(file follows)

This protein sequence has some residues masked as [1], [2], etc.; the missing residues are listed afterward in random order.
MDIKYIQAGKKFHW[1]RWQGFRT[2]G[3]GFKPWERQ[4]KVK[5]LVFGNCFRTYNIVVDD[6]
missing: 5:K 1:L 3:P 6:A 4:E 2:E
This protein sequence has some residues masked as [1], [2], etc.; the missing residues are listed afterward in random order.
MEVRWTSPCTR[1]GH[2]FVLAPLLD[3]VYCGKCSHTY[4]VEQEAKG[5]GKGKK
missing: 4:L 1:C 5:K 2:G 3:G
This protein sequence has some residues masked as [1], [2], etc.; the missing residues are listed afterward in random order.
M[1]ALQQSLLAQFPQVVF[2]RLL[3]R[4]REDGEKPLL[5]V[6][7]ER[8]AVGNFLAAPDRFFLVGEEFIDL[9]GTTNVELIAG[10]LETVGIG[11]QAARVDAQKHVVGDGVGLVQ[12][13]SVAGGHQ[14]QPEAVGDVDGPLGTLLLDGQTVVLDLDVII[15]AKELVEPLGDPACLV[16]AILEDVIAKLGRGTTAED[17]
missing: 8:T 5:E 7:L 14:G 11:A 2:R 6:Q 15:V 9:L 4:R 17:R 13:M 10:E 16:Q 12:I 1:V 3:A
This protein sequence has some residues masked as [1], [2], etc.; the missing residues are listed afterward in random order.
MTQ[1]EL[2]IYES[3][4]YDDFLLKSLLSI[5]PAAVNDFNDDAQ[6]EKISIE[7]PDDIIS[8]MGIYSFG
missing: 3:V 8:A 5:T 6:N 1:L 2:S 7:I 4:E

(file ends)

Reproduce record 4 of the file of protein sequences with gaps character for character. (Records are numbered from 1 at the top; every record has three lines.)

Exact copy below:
This protein sequence has some residues masked as [1], [2], etc.; the missing residues are listed afterward in random order.
MTQ[1]EL[2]IYES[3][4]YDDFLLKSLLSI[5]PAAVNDFNDDAQ[6]EKISIE[7]PDDIIS[8]MGIYSFG
missing: 3:V 8:A 5:T 6:N 1:L 2:S 7:I 4:E